Want To Increase Your BHPH Cash Flow?

by RJ Allen 1 month ago

As another year closes BHPH operators should focus on how to make next year better! 

The answers will NOT be found in your year-end financial statements or by reviewing annual sales numbers.

This article will discuss how every buy here, pay here operator should evaluate their installment portfolio in order to improve their cash flow and profitability as follows:

   1.    Identify important indicators that your installment portfolio needs a “tune up”!

     2.  Discover proactive ways to improve underwriting by using metrics as your guide.

   3.    Maximize year-end tax deductions for bad debt losses and reduce income taxes

 4.   Increase the return (“ROI”) on your business model.

     5.  Learn from your losses so you do not repeat them next year!

Here are some indicators that your installment portfolio needs to be analyzed!

     1.  Your receivables are increasing but your collections are decreasing.

   2.    You are selling more vehicles but your portfolio is not growing at the same rate.

3.     3. Your bad debt losses are increasing but you don’t know why!

    4.    Your portfolio is more than 50% liquidated and you aren’t replacing the “run off” with new originations.

     5.   Your portfolio performance is worse than the NABD industry benchmarks which are available at www.subanalytics.com.

Hoping that next year will get better is not a prudent strategy. Waiting for the competition to decline or disappear isn’t the answer either! You need a proactive approach to improving your internal collection performance and not depend on your competition declining.

The first step is to develop portfolio metrics: static pool, loss/liquidation, and default rates which are needed so you can compare your performance with your peers and identify performance trends. Here is what you can learn from the aforementioned metric calculations:

·         Net Static Pool Rates – measures the frequency and severity of your bad debt losses after recoveries (in dollars) over the life of pools of installment receivables. (This is your performance report card!)

·         Net Loss/Liquidation Rates – measures the pace of losses in your portfolio (after recoveries) in dollars before pools of receivables are fully amortized. This measurement is important for projecting cash flow, anticipating future losses, and for identifying changing trends.

·         Default Rates – measures the frequency of bad debt losses in units (not dollars) over the life of your installment portfolio. This metric is used to measure volatility and portfolio quality.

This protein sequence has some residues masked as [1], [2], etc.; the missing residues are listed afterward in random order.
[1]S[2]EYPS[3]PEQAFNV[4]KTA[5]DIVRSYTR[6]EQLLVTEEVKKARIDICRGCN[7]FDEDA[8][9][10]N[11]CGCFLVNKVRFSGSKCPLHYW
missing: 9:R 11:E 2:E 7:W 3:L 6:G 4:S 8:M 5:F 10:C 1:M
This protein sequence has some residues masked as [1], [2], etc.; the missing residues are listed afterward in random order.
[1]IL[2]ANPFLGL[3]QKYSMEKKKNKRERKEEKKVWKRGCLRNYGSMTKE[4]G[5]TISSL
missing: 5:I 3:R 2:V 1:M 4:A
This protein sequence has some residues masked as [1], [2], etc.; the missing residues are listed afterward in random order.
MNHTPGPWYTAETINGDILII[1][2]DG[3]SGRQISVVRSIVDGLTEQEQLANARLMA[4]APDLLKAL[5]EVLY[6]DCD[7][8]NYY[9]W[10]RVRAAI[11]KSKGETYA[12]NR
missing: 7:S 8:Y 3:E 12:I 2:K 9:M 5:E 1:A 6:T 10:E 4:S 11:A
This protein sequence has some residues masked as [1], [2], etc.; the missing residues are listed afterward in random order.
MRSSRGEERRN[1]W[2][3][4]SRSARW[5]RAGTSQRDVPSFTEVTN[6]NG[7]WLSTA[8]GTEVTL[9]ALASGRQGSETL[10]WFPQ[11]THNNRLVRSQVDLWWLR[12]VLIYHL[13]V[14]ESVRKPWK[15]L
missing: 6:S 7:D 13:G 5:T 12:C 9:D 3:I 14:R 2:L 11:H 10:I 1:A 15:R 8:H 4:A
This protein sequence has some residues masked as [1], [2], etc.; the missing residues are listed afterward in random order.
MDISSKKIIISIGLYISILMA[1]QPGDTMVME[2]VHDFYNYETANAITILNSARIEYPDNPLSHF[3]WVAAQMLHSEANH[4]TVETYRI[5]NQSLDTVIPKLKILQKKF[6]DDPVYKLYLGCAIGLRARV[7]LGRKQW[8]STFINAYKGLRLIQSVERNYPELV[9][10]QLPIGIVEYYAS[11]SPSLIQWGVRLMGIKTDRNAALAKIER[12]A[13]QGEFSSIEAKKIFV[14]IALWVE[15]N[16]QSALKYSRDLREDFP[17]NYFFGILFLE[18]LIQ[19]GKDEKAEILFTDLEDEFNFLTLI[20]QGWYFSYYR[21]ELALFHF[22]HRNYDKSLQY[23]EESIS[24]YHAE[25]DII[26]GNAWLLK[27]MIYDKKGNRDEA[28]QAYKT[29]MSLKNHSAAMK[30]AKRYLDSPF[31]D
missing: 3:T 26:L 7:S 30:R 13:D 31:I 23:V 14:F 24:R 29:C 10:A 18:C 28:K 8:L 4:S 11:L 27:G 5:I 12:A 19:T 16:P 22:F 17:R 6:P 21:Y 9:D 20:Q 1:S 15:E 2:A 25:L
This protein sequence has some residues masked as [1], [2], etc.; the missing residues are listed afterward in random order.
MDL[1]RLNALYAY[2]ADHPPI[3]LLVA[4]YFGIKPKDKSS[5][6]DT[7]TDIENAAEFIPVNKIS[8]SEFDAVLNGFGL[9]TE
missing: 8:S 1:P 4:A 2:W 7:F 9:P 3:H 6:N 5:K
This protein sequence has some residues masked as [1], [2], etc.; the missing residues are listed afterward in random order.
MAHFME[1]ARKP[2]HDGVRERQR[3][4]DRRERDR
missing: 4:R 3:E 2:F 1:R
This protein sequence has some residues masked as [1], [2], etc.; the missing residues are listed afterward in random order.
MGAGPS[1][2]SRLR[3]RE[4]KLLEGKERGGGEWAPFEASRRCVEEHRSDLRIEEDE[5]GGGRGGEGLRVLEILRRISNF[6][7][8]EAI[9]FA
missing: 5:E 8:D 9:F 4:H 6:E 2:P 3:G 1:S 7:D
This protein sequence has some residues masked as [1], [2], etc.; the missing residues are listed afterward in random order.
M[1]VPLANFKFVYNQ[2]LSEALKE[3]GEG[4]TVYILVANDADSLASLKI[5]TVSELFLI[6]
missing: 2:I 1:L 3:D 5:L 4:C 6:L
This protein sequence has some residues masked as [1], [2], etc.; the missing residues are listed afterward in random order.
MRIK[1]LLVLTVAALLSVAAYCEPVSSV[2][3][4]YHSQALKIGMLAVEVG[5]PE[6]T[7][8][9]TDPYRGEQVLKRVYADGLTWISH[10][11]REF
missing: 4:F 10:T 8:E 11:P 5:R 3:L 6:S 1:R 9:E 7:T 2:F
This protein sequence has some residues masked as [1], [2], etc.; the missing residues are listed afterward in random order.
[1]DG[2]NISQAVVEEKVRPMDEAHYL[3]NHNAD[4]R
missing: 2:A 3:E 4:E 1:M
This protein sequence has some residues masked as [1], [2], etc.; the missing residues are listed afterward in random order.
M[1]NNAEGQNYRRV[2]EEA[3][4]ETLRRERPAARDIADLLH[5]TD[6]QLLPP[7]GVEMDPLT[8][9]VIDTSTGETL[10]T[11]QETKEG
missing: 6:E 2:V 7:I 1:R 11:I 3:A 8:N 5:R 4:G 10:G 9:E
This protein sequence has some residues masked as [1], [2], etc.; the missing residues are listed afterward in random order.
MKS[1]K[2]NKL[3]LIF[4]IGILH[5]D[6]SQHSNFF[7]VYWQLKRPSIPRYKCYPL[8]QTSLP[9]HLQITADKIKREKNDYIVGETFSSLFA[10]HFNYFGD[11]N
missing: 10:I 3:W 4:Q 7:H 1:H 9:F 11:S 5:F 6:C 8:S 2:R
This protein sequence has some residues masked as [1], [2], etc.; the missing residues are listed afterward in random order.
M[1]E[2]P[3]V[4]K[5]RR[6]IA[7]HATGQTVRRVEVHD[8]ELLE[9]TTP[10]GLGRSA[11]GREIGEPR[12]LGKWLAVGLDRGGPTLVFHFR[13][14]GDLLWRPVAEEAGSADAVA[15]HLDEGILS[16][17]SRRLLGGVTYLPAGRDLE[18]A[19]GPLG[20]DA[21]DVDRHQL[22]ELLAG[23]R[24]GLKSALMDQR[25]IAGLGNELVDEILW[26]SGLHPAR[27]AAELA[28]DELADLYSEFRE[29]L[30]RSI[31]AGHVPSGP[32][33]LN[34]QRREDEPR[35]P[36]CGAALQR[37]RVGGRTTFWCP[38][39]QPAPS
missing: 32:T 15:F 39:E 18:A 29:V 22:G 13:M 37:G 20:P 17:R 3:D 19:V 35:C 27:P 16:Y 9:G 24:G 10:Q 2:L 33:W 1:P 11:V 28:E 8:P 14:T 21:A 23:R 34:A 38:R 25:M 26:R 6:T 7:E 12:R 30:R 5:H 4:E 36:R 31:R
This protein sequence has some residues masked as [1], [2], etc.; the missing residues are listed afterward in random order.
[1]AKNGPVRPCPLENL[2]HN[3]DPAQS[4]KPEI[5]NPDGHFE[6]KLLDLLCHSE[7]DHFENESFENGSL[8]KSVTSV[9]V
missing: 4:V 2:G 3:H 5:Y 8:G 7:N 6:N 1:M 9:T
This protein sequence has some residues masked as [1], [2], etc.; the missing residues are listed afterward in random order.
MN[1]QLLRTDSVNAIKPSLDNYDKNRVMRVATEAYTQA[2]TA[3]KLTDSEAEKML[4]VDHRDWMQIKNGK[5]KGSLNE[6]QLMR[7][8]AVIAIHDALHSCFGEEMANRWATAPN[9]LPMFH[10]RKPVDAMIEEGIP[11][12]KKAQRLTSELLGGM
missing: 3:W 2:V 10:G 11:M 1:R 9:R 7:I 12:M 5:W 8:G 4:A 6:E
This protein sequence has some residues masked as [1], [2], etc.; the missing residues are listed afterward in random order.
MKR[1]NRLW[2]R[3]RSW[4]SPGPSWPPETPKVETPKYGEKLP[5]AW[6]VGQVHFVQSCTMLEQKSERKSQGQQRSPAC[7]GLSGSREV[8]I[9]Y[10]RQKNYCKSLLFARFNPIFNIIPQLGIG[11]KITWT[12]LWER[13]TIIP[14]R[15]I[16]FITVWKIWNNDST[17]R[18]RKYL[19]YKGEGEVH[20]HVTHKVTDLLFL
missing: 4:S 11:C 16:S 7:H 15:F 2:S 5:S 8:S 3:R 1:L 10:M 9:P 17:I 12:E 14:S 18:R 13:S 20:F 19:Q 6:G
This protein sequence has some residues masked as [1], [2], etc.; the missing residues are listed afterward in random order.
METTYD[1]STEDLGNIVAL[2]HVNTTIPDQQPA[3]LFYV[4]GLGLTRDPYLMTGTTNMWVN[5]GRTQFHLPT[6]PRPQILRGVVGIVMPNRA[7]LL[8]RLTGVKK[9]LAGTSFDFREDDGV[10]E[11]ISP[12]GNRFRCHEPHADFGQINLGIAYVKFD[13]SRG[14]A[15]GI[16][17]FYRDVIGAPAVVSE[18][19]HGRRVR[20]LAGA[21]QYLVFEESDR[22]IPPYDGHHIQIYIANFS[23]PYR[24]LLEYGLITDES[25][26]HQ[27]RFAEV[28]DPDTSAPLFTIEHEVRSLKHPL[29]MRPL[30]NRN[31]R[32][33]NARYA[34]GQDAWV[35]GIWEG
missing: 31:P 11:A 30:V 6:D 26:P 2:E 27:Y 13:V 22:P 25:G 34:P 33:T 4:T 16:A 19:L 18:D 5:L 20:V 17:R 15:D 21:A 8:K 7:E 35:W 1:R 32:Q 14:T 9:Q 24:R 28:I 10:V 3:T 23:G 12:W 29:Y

If you don’t have these metrics your access to capital to fund growth will be very limited. Capital providers use the aforementioned metrics to evaluate credit risk, to project loan repayment, and to determine advance rates. You can’t expect to borrow millions of dollars without these barometers.

The next step is to charge-off your bad debts when losses become known. Bad debts in BHPH are not like wine; they don’t get better with age. When BHPH customers become delinquent 60-90 days their ability to “catch up” is unlikely. It is important that delinquent debt be charged off when identified so that losses can be mitigated and the appropriate corrective action can be taken. If a charged-off account is subsequently collected the recovery should be recorded when received. A timely and consistent charge-off policy provides a more realistic picture of your portfolio performance and helps you avoid financial surprises. These bad debt charge-offs are deductible for federal tax purposes so your corresponding tax liability is reduced.

Your business model often dictates your BHPH success! You should evaluate your business model periodically for cash efficiency. That means determining the cash return (ROI) on your portfolio investment. You would not make any other investment without considering its ROI and the same holds true for a BHPH portfolio. These calculations require the use of static pool and loss/liquidation metrics to project future cash flow, after bad debts and recoveries. Such projections are needed to identify capital needs and to predict future performance.

A new Credit Loss Measurement Standard passed by the AICPA in June 2016 will require you to reserve for estimated future bad debt losses over the remaining life of your portfolio. You must determine how this new standard will affect your loan covenants and borrowing relationship as soon as possible. Metrics will be needed to estimate future losses and to adjust the reserve for bad debts in your financial statements.

Those who do not make adjustments periodically should not expect better results. The BHPH industry can regain lost market share by “keeping them sold”.  Do not begin another year without “looking under the hood” of your own portfolio! The more you learn, the more you will earn! Good Luck!

 

Kenneth Shilson, CPA is President of Subprime Analytics which uses data mining to perform computerized portfolio analysis for operators and capital providers to the subprime auto industry.

For further information visit www.subanalytics.com or by calling 832-767-4759.

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